investment viewpoints

Ways the pandemic could benefit FinTech

Ways the pandemic could benefit FinTech
Jeroen van Oerle - Portfolio Manager

Jeroen van Oerle

Portfolio Manager
Christian Vondenbusch - Portfolio Manager

Christian Vondenbusch

Portfolio Manager

We expect the COVID-19 pandemic to act as very strong accelerator for digital trends, creating substantial opportunities for financial technology (or FinTech) companies. Our FinTech1 strategy is based on five core beliefs that we believe will galvanise industry growth in the future. Such major trends – from growth in digital payments to the need for cyber security - preceded the pandemic, and now stand to gain even greater traction, in our opinion.

The pandemic is already speeding up societal changes. For instance, we clearly see digital payments being favoured, as e-commerce is booming and offline shops prefer non-cash payments for hygiene reasons. Other online financial services, such as mortgages and asset management, are also gaining share rapidly due to the closure of bank branches.

With the next round of quantitative easing (QE) underway, the subject of official crypto currencies issued by central banks is back on the agenda. COVID-19 has also lowered the valuation hurdle for M&A and, for the first time, the services of FinTechs are being used to distribute tax refunds in US.


A boom for payments

Payments are a large part of our strategy’s investible universe, making up about one third of investible companies on the listed FinTech side. This universe is also comprised of personal finance (robo-advice), digital infrastructure (tech-savvy exchanges and market makers), financial management software, efficiency providers (those companies that deliver software solutions to financial companies in order to remain competitive in a digital financial world) and finally cyber security (specified as software companies and insurance companies that deliver specialised cybersecurity products to the financial sector).


Figure 1. The investible FinTech universe



Source: LOIM. For illustrative purposes only. Any reference to a specific company or security does not constitute a recommendation to buy, sell, hold or directly invest in the company or securities. It should not be assumed that the recommendations made in the future will be profitable or will equal the performance of the securities discussed in this document.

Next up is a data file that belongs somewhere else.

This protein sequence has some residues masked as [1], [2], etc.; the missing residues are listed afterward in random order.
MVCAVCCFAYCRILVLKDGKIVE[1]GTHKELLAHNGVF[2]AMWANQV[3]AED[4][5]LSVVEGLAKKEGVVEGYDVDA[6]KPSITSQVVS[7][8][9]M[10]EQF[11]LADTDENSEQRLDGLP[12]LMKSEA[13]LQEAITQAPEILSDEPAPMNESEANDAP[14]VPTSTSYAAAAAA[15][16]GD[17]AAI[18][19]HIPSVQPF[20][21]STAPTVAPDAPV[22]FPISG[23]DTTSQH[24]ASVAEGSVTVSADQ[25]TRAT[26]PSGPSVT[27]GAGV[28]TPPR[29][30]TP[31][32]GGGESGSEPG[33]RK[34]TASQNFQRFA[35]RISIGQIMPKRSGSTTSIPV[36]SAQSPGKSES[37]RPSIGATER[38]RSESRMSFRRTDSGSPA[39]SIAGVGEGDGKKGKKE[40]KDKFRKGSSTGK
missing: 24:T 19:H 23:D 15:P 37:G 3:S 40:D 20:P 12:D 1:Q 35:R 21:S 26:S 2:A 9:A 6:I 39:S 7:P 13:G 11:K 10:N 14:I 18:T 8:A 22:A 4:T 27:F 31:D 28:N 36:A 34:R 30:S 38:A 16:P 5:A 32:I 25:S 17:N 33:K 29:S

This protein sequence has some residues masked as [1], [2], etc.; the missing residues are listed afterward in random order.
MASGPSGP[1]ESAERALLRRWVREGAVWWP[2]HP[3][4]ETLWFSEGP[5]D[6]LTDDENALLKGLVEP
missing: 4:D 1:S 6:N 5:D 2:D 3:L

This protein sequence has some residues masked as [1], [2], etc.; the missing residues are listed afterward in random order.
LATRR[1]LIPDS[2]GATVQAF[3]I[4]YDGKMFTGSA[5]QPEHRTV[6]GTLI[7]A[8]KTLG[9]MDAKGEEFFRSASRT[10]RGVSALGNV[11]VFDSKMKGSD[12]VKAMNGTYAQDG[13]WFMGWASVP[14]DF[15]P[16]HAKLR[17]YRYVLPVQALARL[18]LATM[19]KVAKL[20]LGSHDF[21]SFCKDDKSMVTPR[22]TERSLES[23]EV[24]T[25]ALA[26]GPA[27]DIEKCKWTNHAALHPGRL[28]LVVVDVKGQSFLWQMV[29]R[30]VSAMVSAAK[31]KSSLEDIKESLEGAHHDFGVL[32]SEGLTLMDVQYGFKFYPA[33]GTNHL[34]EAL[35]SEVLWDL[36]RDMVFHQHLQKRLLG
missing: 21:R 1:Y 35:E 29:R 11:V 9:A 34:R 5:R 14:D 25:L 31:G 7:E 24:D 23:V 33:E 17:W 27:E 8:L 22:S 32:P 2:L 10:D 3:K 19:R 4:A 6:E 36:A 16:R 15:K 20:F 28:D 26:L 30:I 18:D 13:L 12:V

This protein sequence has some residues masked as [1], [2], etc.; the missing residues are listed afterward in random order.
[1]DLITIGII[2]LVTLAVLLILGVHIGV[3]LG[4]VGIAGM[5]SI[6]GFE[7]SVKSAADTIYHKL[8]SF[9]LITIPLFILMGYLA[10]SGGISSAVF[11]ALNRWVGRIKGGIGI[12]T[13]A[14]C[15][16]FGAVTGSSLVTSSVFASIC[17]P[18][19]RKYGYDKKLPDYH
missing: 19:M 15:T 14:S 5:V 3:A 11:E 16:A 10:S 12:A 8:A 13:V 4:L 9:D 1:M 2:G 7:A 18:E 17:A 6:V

Digital payments edge out cash

We expect the strong secular growth trend in digital payments to build further and edge out physical cash. On an annual basis, digital forms of payment were expected to grow at around 15 percent per year for the coming five years, globally. This contrasts with physical cash, which has grown by around 1 to 2 percent per year. The ‘mix effect’ will therefore make digital payments a larger percentage of total payments. That does not imply, however, negative volume growth in cash payments.

We believe COVID-19 will have a significant impact in this space. For example, cash withdrawals from ATMs in the UK dropped by more than 60% in March 2020. In some countries hit hardest by the crisis, there is considerable overlap with physical cash usage. Governments and health organisations in Italy, for instance, urged people to pay digitally either via card or smart phone.

Negative physical cash growth during the crisis period will hit some businesses harder than others. Restaurants, bars and local non-essential shops are all cash-dependent and are all closed. Grocery shopping saw a steep increase in revenues, and is one area where companies and governments urge people to pay digitally for hygiene reasons.

In addition, e-commerce use significantly increased in 2020 - obviously, all e-commerce payments are digital.


Figure 2. Number of worldwide non-cash transactions (billions), by region, 2017-2022E



Source: : Capgemini Financial Services Analysis 2019, World Payments Report 2019. For illustrative purposes only.


Will new payment habits stick?

The biggest question is, however: will people stick to digital payment habits or return to cash when life goes back to “normal”?

Paying has two components: the technology and the social element. Obviously, technology infrastructure is necessary to make and accept digital payments. FinTech has been enabling this for many years and we see adoption levels increasing with consumers installing mobile payment apps and merchants increasing card and mobile phone payment acceptance.

The social component, however, is often underestimated. If something is technologically possible, it does not necessarily imply that it will be adopted. That is apparent in countries like Germany, Spain, Greece, Italy, India, South Africa, Brazil and many others. There, cash usage remains widespread because it is socially preferable to pay with cash, despite the infrastructure being present to pay digitally. COVID-19 is pressuring this group of people towards paying digitally.

We believe it is very likely that those previously paying with cash will now experience the speed, security and hygiene of paying digitally; and they will stick to paying digitally after restrictions are lifted. However, it will take a very long time before physical cash is completely phased out, if ever. We expect to see a strong acceleration in digital payments and perhaps, for the first time ever a decrease in physical cash use.


Greater use of digital personal finance

COVID-19 is boosting digital financial services within areas such as mortgage advice, lending and wealth management. The evidence suggests that social distancing measures lead clients to make greater use of online and mobile channels to manage their finances. The number of online mortgage applications, for example, is increasing fast because people want to re-finance their mortgage in order to benefit from lower interest rates. In addition, online applications are more convenient. Clients can log onto a website as they work from home instead of having to take a day off to go to the physical branch. In Germany, the lockdown led to 2.5 million online bank accounts being opened in just one day in March 2020.